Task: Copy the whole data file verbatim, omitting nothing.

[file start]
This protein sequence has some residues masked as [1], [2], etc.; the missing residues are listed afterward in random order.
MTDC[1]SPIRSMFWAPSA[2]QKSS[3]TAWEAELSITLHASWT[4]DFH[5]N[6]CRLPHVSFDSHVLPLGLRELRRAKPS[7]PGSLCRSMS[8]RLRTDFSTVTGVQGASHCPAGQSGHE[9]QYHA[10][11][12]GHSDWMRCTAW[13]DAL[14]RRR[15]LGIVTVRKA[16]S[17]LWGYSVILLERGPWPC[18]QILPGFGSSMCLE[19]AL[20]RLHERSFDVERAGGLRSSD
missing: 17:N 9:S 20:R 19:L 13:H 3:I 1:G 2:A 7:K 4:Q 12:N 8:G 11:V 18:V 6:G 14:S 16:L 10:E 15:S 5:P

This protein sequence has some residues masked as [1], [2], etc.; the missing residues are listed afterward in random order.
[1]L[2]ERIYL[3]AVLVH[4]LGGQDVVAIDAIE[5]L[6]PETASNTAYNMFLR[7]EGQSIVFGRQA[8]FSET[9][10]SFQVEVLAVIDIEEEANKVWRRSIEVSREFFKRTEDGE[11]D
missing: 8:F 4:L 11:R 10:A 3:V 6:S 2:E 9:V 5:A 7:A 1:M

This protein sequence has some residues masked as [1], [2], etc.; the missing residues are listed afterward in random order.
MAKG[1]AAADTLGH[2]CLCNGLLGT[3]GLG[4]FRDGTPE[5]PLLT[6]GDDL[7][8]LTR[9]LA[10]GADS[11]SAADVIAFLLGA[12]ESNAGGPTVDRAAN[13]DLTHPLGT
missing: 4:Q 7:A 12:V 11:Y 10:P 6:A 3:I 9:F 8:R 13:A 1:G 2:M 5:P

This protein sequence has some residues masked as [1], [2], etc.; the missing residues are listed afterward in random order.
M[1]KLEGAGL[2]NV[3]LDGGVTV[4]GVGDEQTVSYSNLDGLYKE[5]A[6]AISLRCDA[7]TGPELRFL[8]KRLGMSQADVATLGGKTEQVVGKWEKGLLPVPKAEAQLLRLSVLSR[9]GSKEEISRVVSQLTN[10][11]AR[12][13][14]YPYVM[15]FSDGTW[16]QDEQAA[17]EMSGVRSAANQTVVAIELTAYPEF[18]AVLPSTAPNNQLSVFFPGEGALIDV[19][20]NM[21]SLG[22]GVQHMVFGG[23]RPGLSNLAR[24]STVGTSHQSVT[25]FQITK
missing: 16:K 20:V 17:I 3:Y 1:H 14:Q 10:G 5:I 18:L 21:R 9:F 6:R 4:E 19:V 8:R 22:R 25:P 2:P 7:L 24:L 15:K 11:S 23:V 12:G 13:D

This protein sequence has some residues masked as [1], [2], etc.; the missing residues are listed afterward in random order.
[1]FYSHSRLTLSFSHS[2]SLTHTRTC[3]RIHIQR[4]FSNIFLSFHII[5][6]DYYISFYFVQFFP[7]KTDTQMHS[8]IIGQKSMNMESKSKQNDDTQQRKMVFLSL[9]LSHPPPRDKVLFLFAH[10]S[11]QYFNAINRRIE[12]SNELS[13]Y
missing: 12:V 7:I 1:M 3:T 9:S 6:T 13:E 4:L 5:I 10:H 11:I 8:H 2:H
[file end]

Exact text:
This protein sequence has some residues masked as [1], [2], etc.; the missing residues are listed afterward in random order.
MTDC[1]SPIRSMFWAPSA[2]QKSS[3]TAWEAELSITLHASWT[4]DFH[5]N[6]CRLPHVSFDSHVLPLGLRELRRAKPS[7]PGSLCRSMS[8]RLRTDFSTVTGVQGASHCPAGQSGHE[9]QYHA[10][11][12]GHSDWMRCTAW[13]DAL[14]RRR[15]LGIVTVRKA[16]S[17]LWGYSVILLERGPWPC[18]QILPGFGSSMCLE[19]AL[20]RLHERSFDVERAGGLRSSD
missing: 17:N 9:S 20:R 19:L 13:H 3:I 1:G 2:A 7:K 4:Q 12:N 8:G 11:V 18:V 6:G 14:S 16:L 10:E 15:S 5:P

This protein sequence has some residues masked as [1], [2], etc.; the missing residues are listed afterward in random order.
[1]L[2]ERIYL[3]AVLVH[4]LGGQDVVAIDAIE[5]L[6]PETASNTAYNMFLR[7]EGQSIVFGRQA[8]FSET[9][10]SFQVEVLAVIDIEEEANKVWRRSIEVSREFFKRTEDGE[11]D
missing: 8:F 4:L 11:R 10:A 3:V 6:S 2:E 9:V 5:A 7:A 1:M

This protein sequence has some residues masked as [1], [2], etc.; the missing residues are listed afterward in random order.
MAKG[1]AAADTLGH[2]CLCNGLLGT[3]GLG[4]FRDGTPE[5]PLLT[6]GDDL[7][8]LTR[9]LA[10]GADS[11]SAADVIAFLLGA[12]ESNAGGPTVDRAAN[13]DLTHPLGT
missing: 4:Q 7:A 12:V 11:Y 10:P 6:A 3:I 9:F 8:R 13:A 1:G 2:M 5:P

This protein sequence has some residues masked as [1], [2], etc.; the missing residues are listed afterward in random order.
M[1]KLEGAGL[2]NV[3]LDGGVTV[4]GVGDEQTVSYSNLDGLYKE[5]A[6]AISLRCDA[7]TGPELRFL[8]KRLGMSQADVATLGGKTEQVVGKWEKGLLPVPKAEAQLLRLSVLSR[9]GSKEEISRVVSQLTN[10][11]AR[12][13][14]YPYVM[15]FSDGTW[16]QDEQAA[17]EMSGVRSAANQTVVAIELTAYPEF[18]AVLPSTAPNNQLSVFFPGEGALIDV[19][20]NM[21]SLG[22]GVQHMVFGG[23]RPGLSNLAR[24]STVGTSHQSVT[25]FQITK
missing: 16:K 20:V 17:I 3:Y 1:H 14:Q 10:G 5:I 18:L 21:R 9:F 6:R 4:E 19:V 8:R 22:R 25:P 2:P 7:L 24:L 15:K 11:S 23:V 12:G 13:D

This protein sequence has some residues masked as [1], [2], etc.; the missing residues are listed afterward in random order.
[1]FYSHSRLTLSFSHS[2]SLTHTRTC[3]RIHIQR[4]FSNIFLSFHII[5][6]DYYISFYFVQFFP[7]KTDTQMHS[8]IIGQKSMNMESKSKQNDDTQQRKMVFLSL[9]LSHPPPRDKVLFLFAH[10]S[11]QYFNAINRRIE[12]SNELS[13]Y
missing: 12:V 7:I 1:M 3:T 9:S 6:T 13:E 4:L 5:I 10:H 11:I 8:H 2:H